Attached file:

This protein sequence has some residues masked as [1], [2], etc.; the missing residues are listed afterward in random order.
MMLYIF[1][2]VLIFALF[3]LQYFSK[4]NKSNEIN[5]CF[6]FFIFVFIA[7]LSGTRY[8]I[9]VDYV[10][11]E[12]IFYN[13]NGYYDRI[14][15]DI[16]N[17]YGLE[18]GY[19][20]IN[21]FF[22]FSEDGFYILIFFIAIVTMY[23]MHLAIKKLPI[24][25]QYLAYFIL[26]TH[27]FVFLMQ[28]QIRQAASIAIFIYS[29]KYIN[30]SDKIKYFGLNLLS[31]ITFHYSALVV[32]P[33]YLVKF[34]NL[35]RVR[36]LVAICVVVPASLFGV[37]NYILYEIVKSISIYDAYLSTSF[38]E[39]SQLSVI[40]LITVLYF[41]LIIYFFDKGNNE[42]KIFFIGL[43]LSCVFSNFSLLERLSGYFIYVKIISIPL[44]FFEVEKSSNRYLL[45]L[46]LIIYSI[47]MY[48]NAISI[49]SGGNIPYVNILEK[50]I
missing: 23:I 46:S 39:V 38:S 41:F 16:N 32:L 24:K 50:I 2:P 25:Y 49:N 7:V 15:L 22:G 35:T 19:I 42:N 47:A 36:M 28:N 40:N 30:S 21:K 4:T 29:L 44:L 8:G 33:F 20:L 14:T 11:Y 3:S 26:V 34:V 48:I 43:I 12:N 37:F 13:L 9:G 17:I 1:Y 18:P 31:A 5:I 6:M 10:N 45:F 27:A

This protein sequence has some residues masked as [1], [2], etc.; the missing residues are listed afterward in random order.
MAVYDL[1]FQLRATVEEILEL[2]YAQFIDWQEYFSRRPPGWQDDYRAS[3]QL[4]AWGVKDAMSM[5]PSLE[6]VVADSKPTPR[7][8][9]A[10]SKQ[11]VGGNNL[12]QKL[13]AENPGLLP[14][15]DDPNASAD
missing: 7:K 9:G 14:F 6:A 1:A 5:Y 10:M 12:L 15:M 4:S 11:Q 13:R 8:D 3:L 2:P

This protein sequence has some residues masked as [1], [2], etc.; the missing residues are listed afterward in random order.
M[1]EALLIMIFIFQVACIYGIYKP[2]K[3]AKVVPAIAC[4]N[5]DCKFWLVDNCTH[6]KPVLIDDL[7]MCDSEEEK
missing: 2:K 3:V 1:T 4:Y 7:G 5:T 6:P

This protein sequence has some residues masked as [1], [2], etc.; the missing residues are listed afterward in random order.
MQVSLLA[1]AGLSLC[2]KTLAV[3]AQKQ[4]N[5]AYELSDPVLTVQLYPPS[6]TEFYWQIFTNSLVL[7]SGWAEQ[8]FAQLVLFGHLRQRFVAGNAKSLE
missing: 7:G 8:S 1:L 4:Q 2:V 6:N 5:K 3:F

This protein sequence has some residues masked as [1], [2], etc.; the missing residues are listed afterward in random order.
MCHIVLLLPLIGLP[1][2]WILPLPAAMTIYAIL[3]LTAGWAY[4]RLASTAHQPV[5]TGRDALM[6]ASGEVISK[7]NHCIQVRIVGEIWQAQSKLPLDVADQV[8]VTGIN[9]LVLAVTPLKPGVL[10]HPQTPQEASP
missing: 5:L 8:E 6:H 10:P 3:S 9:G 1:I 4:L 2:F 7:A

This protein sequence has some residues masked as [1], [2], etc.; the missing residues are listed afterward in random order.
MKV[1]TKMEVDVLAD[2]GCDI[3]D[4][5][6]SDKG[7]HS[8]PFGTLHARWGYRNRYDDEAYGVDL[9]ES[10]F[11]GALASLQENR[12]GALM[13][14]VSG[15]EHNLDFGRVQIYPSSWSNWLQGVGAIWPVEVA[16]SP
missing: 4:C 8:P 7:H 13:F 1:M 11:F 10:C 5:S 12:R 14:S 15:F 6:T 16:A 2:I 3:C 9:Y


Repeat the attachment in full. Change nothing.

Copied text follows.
This protein sequence has some residues masked as [1], [2], etc.; the missing residues are listed afterward in random order.
MMLYIF[1][2]VLIFALF[3]LQYFSK[4]NKSNEIN[5]CF[6]FFIFVFIA[7]LSGTRY[8]I[9]VDYV[10][11]E[12]IFYN[13]NGYYDRI[14][15]DI[16]N[17]YGLE[18]GY[19][20]IN[21]FF[22]FSEDGFYILIFFIAIVTMY[23]MHLAIKKLPI[24][25]QYLAYFIL[26]TH[27]FVFLMQ[28]QIRQAASIAIFIYS[29]KYIN[30]SDKIKYFGLNLLS[31]ITFHYSALVV[32]P[33]YLVKF[34]NL[35]RVR[36]LVAICVVVPASLFGV[37]NYILYEIVKSISIYDAYLSTSF[38]E[39]SQLSVI[40]LITVLYF[41]LIIYFFDKGNNE[42]KIFFIGL[43]LSCVFSNFSLLERLSGYFIYVKIISIPL[44]FFEVEKSSNRYLL[45]L[46]LIIYSI[47]MY[48]NAISI[49]SGGNIPYVNILEK[50]I
missing: 23:I 46:S 39:V 38:S 41:F 16:N 32:L 24:K 50:I 2:P 25:Y 49:N 7:V 15:L 22:G 35:T 19:I 42:N 47:A 36:M 28:N 40:N 30:S 21:K 4:T 29:L 44:L 8:G 33:F 20:L 14:T 11:Y 3:S 26:V 34:V 48:I 43:I 12:N 37:F 13:L 9:G 17:I 1:Y 18:P 31:A 5:I 6:M 10:N 45:F 27:A

This protein sequence has some residues masked as [1], [2], etc.; the missing residues are listed afterward in random order.
MAVYDL[1]FQLRATVEEILEL[2]YAQFIDWQEYFSRRPPGWQDDYRAS[3]QL[4]AWGVKDAMSM[5]PSLE[6]VVADSKPTPR[7][8][9]A[10]SKQ[11]VGGNNL[12]QKL[13]AENPGLLP[14][15]DDPNASAD
missing: 7:K 9:G 14:F 6:A 1:A 5:Y 10:M 12:L 15:M 4:S 11:Q 13:R 8:D 3:L 2:P

This protein sequence has some residues masked as [1], [2], etc.; the missing residues are listed afterward in random order.
M[1]EALLIMIFIFQVACIYGIYKP[2]K[3]AKVVPAIAC[4]N[5]DCKFWLVDNCTH[6]KPVLIDDL[7]MCDSEEEK
missing: 2:K 3:V 1:T 4:Y 7:G 5:T 6:P

This protein sequence has some residues masked as [1], [2], etc.; the missing residues are listed afterward in random order.
MQVSLLA[1]AGLSLC[2]KTLAV[3]AQKQ[4]N[5]AYELSDPVLTVQLYPPS[6]TEFYWQIFTNSLVL[7]SGWAEQ[8]FAQLVLFGHLRQRFVAGNAKSLE
missing: 7:G 8:S 1:L 4:Q 2:V 6:N 5:K 3:F

This protein sequence has some residues masked as [1], [2], etc.; the missing residues are listed afterward in random order.
MCHIVLLLPLIGLP[1][2]WILPLPAAMTIYAIL[3]LTAGWAY[4]RLASTAHQPV[5]TGRDALM[6]ASGEVISK[7]NHCIQVRIVGEIWQAQSKLPLDVADQV[8]VTGIN[9]LVLAVTPLKPGVL[10]HPQTPQEASP
missing: 5:L 8:E 6:H 10:P 3:S 9:G 1:I 4:L 2:F 7:A

This protein sequence has some residues masked as [1], [2], etc.; the missing residues are listed afterward in random order.
MKV[1]TKMEVDVLAD[2]GCDI[3]D[4][5][6]SDKG[7]HS[8]PFGTLHARWGYRNRYDDEAYGVDL[9]ES[10]F[11]GALASLQENR[12]GALM[13][14]VSG[15]EHNLDFGRVQIYPSSWSNWLQGVGAIWPVEVA[16]SP
missing: 4:C 8:P 7:H 13:F 1:M 11:F 10:C 5:S 12:R 14:S 15:F 6:T 16:A 2:I 3:C 9:Y